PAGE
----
OUTWARD BOUND

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Adventure, Nature, and Leadership Camp

John Underhill, Director of Admissions

100 Mystery Point Road

Garrison, NY 10524

(866) 467-7651

OBNDev@outwardbound.org

www.outwardbound.org

QUICK TAKE: This program was created for those who appreciate

the outdoors and wish to share their experiences with

like-minded individuals. Outward Bound is primarily an athletic

program in the United States and around the world with

a philosophy that emphasizes personal growth through experience

and challenges in the wilderness, urban settings, boardrooms,

and classrooms. It offers children a chance to not only

gain knowledge of various outdoor skills, but also to gain

knowledge of themselves.

AGE REQUIREMENT: 12 and older

FEES: C Courses run year-round and range from 7 to 85 days.

International courses are also offered in at least 28 foreign

countries.

BACKGROUND: Outward Bound was established during World

War II through the combined efforts of Sir Lawrence Holt, a

British shipping tycoon, and Kurt Hahn, a progressive German

educator, to instruct young sailors in sea survival skills. In the

1950s, Josh Miner, an American who taught under Hahn at

the Gordonstoun School in Scotland, was inspired by Hahn’s

emphasis on team building and founded the Outward Bound

movement in the United States. Expeditionary learning, the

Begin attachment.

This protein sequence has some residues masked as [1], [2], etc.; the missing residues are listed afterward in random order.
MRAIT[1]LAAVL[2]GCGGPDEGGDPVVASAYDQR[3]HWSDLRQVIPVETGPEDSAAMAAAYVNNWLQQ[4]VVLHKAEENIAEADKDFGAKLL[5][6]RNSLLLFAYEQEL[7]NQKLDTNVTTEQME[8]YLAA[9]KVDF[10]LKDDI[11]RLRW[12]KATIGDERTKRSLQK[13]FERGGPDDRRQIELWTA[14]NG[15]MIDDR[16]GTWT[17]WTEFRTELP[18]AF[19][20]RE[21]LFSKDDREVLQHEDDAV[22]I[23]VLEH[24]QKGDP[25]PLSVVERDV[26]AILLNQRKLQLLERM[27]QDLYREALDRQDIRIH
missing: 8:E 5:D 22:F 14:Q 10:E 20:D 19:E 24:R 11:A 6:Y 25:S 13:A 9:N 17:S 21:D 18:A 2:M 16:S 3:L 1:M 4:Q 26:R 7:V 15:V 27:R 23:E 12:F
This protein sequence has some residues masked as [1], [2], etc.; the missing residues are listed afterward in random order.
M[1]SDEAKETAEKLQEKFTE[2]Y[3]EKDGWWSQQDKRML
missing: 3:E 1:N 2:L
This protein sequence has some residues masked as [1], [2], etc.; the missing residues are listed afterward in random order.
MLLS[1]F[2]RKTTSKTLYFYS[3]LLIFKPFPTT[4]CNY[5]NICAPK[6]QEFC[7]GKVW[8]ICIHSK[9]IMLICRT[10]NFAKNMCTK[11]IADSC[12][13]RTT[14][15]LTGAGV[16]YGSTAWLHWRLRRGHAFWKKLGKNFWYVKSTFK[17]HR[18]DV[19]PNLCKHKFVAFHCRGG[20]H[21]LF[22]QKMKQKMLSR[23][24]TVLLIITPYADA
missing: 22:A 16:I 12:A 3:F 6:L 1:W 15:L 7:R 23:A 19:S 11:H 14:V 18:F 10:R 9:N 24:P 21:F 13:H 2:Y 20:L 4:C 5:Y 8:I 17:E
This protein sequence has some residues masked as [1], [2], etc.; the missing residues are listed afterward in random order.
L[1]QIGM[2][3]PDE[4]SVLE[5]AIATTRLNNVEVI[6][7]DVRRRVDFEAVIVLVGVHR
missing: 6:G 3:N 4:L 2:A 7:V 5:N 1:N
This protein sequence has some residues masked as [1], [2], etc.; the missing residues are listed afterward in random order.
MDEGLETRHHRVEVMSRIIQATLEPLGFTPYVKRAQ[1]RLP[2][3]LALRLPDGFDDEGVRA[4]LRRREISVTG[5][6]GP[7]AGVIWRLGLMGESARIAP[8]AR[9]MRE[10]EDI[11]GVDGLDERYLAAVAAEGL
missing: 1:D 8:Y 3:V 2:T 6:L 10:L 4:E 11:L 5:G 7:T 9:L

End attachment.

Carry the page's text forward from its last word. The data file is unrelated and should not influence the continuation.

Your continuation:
philosophy upon which Outward Bound is based, is a model

for school reform and is utilized in more than 1,000 schools and

universities in the United States. It is a whole-school reform

model for K–12 schools that uses active learning to help students

develop character as well as achieve academic success.

DESCRIPTION: Mountaineering, snowboarding, rock climbing,

white water rafting, desert backpacking, dog-sledding—

certainly not the list of activities at your average sleep-away

camp—are among the programs offered. The program focuses

on intensive activities that help students develop a strong

sense of self within a team setting. Through detail-oriented

activities, such as sailing, the program ensures character

development as a child strives to meet the ever-increasing

demands of each activity and, under the supervision of an experienced

instructor, begins to recognize his/her self-imposed

limits and then concentrates on overcoming them. Outward

Bound believes that character development is contingent

upon a sense of social and environmental responsibility and

therefore it includes volunteer work (e.g., shoreline clean-up,

trail maintenance, and community assistance) as a means of

instilling the values of stewardship.

OUR TAKE: Outward Bound truly recognizes the full value of

physical activity and does not merely practice it for its own

sake. I am confident that the program “practices what it

preaches.” Outward Bound’s philosophy is increasingly employed

in academic settings, with a high success rate (as

assessed independently by researchers of alternative educational

methods).

OUR RECOMMENDATION: When considering such an intensely

physical program as Outward Bound, safety must be the primary

concern. While participation implies a certain amount

of risk, the instructors (who are either certified in Wilderness

Advanced First Aid, as Wilderness First Responders, or as

Emergency Medical Technicians) undergo regular safety training.

Independent experts of national safety review teams

inspect each program and course area for possible hazards.

According to the insurer of Outward Bound, its rate of injury

and illness is “lower than that of many other industries.” This

is not the program for every child; children who participate

must truly desire it.